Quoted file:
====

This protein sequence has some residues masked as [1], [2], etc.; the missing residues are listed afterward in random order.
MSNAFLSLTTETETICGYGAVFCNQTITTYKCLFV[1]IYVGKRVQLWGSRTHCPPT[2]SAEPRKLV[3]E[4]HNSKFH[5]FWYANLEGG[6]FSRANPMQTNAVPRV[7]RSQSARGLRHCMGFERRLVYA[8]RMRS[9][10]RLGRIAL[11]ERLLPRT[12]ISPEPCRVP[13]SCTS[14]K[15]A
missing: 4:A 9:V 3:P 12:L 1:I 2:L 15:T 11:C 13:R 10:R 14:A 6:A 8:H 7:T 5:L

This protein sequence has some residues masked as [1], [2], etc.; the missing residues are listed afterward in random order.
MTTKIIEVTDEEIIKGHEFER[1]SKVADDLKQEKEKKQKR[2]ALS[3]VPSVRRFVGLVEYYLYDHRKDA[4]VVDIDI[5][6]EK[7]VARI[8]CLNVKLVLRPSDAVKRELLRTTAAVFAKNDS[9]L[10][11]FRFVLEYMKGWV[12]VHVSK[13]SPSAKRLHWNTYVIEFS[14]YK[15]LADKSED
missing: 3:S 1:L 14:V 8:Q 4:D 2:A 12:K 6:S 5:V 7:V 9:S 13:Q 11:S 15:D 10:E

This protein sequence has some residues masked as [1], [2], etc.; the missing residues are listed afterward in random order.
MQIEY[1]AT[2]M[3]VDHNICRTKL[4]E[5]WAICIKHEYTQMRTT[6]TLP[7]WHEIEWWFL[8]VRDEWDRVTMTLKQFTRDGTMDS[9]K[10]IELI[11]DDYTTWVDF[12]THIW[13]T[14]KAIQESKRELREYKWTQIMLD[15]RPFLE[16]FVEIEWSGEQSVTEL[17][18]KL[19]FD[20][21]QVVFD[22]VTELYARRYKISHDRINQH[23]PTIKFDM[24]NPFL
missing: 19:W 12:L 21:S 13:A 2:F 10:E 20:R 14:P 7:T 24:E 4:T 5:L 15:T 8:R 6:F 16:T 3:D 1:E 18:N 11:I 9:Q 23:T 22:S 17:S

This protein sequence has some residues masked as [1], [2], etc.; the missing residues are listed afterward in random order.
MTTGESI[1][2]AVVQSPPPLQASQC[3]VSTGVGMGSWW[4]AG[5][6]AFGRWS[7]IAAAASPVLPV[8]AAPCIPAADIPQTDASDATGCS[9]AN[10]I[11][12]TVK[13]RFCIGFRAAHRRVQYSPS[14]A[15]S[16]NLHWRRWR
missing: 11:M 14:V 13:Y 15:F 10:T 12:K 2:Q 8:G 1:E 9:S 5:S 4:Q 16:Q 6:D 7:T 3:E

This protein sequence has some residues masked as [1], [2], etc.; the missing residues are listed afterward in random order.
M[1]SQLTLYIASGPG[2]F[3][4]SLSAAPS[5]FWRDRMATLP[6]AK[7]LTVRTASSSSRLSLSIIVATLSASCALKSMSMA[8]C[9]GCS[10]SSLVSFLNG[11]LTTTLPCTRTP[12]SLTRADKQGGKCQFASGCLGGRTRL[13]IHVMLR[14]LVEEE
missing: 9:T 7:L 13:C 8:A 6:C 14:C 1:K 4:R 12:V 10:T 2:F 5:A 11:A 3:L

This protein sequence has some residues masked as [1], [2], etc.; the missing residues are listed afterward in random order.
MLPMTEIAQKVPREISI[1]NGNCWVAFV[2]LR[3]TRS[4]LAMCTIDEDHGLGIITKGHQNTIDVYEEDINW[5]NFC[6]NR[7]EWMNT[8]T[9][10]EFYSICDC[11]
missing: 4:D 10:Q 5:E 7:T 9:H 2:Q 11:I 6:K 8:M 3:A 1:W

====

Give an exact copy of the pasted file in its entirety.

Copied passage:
This protein sequence has some residues masked as [1], [2], etc.; the missing residues are listed afterward in random order.
MSNAFLSLTTETETICGYGAVFCNQTITTYKCLFV[1]IYVGKRVQLWGSRTHCPPT[2]SAEPRKLV[3]E[4]HNSKFH[5]FWYANLEGG[6]FSRANPMQTNAVPRV[7]RSQSARGLRHCMGFERRLVYA[8]RMRS[9][10]RLGRIAL[11]ERLLPRT[12]ISPEPCRVP[13]SCTS[14]K[15]A
missing: 4:A 9:V 3:P 12:L 1:I 2:L 15:T 11:C 13:R 10:R 14:A 6:A 8:H 7:T 5:L

This protein sequence has some residues masked as [1], [2], etc.; the missing residues are listed afterward in random order.
MTTKIIEVTDEEIIKGHEFER[1]SKVADDLKQEKEKKQKR[2]ALS[3]VPSVRRFVGLVEYYLYDHRKDA[4]VVDIDI[5][6]EK[7]VARI[8]CLNVKLVLRPSDAVKRELLRTTAAVFAKNDS[9]L[10][11]FRFVLEYMKGWV[12]VHVSK[13]SPSAKRLHWNTYVIEFS[14]YK[15]LADKSED
missing: 3:S 1:L 14:V 8:Q 4:D 2:A 12:K 6:S 5:V 7:V 9:S 13:Q 11:S 15:D 10:E

This protein sequence has some residues masked as [1], [2], etc.; the missing residues are listed afterward in random order.
MQIEY[1]AT[2]M[3]VDHNICRTKL[4]E[5]WAICIKHEYTQMRTT[6]TLP[7]WHEIEWWFL[8]VRDEWDRVTMTLKQFTRDGTMDS[9]K[10]IELI[11]DDYTTWVDF[12]THIW[13]T[14]KAIQESKRELREYKWTQIMLD[15]RPFLE[16]FVEIEWSGEQSVTEL[17][18]KL[19]FD[20][21]QVVFD[22]VTELYARRYKISHDRINQH[23]PTIKFDM[24]NPFL
missing: 19:W 12:L 21:S 13:A 2:F 10:E 20:R 14:P 7:T 24:E 4:T 5:L 15:T 8:R 6:F 16:T 3:D 1:E 18:N 11:I 9:Q 23:T 22:S 17:S

This protein sequence has some residues masked as [1], [2], etc.; the missing residues are listed afterward in random order.
MTTGESI[1][2]AVVQSPPPLQASQC[3]VSTGVGMGSWW[4]AG[5][6]AFGRWS[7]IAAAASPVLPV[8]AAPCIPAADIPQTDASDATGCS[9]AN[10]I[11][12]TVK[13]RFCIGFRAAHRRVQYSPS[14]A[15]S[16]NLHWRRWR
missing: 11:M 14:V 13:Y 15:F 10:T 12:K 2:Q 8:G 1:E 9:S 5:S 4:Q 16:Q 6:D 7:T 3:E

This protein sequence has some residues masked as [1], [2], etc.; the missing residues are listed afterward in random order.
M[1]SQLTLYIASGPG[2]F[3][4]SLSAAPS[5]FWRDRMATLP[6]AK[7]LTVRTASSSSRLSLSIIVATLSASCALKSMSMA[8]C[9]GCS[10]SSLVSFLNG[11]LTTTLPCTRTP[12]SLTRADKQGGKCQFASGCLGGRTRL[13]IHVMLR[14]LVEEE
missing: 9:T 7:L 13:C 8:A 6:C 14:C 1:K 4:R 12:V 10:T 2:F 5:A 11:A 3:L

This protein sequence has some residues masked as [1], [2], etc.; the missing residues are listed afterward in random order.
MLPMTEIAQKVPREISI[1]NGNCWVAFV[2]LR[3]TRS[4]LAMCTIDEDHGLGIITKGHQNTIDVYEEDINW[5]NFC[6]NR[7]EWMNT[8]T[9][10]EFYSICDC[11]
missing: 4:D 10:Q 5:E 7:T 9:H 2:Q 11:I 6:K 8:M 3:A 1:W